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Tea caddy

  • Place of origin:

    Great Britain (made)

  • Date:

    ca. 1790 (made)

  • Artist/Maker:


  • Materials and Techniques:

    Veneered in satinwood and other woods, with painted decoration

  • Credit Line:

    Given by Thomas Sutton, Esq., in memory of his wife

  • Museum number:


  • Gallery location:

    In Storage

Tea-drinking, introduced into Britain in the late 17th century, became widespread during the 18th century. Tea leaves were expensive, so were usually stored in lockable containers. Early tea containers were referred to as canisters, kept in locked boxes known as tea chests. Smaller wooden boxes with one or two fixed inner compartments for loose tea became popular from about 1780 onwards and by 1800 were generally known as tea caddies. The word 'caddy' is thought to derive from the Malay word for a measure of weight (kati) equivalent to about half a kilogram. Since tea caddies were placed on the table as tea was served, they were often highly decorative. A great variety of wooden caddies were made between 1780 and 1810 as tea became cheaper and more widely used. A. Hepplewhite & Co. published designs for both ‘tea caddies’ and ‘tea chests’, which were usually larger, in The Cabinet-Maker and Upholsterer’s Guide, 1788 (2nd edition 1789, 3rd Edition 1794). This caddy has painted fluting and floral sprays within borders of inlaid wood and has one compartment inside.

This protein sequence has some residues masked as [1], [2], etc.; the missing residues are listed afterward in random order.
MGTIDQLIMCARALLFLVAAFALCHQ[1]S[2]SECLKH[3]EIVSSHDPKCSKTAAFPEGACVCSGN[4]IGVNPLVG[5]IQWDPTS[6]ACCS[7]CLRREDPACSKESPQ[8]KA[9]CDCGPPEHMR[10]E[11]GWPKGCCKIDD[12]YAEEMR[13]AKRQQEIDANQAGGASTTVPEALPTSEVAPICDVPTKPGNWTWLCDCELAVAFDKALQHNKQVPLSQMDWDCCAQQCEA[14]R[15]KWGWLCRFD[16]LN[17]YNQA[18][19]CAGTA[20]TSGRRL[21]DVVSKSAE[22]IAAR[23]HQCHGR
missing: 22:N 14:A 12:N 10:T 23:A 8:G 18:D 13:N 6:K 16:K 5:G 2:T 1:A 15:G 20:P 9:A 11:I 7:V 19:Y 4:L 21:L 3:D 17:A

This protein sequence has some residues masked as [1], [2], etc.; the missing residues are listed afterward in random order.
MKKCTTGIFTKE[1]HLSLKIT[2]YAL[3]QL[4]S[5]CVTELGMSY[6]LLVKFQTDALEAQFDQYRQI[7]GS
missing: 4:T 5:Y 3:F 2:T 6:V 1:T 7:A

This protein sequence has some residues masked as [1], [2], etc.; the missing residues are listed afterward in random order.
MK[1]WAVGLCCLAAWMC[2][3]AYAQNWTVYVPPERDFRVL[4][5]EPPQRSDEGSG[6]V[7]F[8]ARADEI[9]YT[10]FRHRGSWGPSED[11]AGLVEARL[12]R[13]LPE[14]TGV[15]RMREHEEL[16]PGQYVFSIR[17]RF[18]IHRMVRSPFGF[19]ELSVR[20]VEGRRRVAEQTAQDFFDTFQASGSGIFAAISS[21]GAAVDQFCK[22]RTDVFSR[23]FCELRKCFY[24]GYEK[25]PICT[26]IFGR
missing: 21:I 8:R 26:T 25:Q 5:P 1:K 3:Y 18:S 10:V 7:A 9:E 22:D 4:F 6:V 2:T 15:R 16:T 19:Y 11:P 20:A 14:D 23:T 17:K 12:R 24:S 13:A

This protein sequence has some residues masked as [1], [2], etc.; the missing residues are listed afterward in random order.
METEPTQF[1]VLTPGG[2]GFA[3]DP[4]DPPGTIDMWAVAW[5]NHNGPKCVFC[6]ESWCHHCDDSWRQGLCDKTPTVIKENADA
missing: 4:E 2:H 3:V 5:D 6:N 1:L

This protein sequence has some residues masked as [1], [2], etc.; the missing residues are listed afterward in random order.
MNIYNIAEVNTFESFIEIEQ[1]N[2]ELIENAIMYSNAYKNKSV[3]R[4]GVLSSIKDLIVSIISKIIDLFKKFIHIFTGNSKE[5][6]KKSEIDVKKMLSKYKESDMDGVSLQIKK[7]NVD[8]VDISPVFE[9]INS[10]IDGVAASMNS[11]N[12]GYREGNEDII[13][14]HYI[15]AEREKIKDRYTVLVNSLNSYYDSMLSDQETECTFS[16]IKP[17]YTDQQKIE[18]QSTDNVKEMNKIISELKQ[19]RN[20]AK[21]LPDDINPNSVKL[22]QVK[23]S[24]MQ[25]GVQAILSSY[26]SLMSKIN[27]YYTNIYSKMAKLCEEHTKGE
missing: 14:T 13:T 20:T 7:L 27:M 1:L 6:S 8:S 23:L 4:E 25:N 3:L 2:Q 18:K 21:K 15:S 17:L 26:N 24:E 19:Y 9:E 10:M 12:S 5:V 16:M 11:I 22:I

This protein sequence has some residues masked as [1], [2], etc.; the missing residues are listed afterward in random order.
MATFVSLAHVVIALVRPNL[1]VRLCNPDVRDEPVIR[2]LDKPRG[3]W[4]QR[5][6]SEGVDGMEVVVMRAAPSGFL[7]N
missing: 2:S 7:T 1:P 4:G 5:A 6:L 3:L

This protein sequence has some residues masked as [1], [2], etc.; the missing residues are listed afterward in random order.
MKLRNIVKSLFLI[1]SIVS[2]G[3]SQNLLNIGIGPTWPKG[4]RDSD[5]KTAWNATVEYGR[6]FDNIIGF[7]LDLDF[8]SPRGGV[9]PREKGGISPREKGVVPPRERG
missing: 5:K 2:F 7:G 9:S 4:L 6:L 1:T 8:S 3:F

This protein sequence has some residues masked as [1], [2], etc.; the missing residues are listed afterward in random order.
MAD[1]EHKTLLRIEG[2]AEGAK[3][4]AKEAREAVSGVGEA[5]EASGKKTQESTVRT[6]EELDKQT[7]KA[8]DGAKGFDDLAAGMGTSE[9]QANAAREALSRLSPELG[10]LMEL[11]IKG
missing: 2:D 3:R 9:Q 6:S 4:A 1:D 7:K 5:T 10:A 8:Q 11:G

Physical description

Octagonal tea caddy, veneered in satinwood and other woods, the lid decorated with an oval containing two carnations surrounded by a scrolling stem, and and the sides with marquetry ovals and imitation fluting. The front is painted with a floral spray.

Place of Origin

Great Britain (made)


ca. 1790 (made)



Materials and Techniques

Veneered in satinwood and other woods, with painted decoration


Height: 12 cm, Width: 12 cm, Depth: 11 cm

Object history note

One of a large collecton of tea caddies given by Thomas Sutton, in memory of his wife.

Descriptive line

Octagonal tea caddy, veneered in satinwood and other woods, with green painted leaves on the front




Marquetry; Veneering; Painting

Subjects depicted



Containers; Tea, Coffee & Chocolate wares


Furniture and Woodwork Collection

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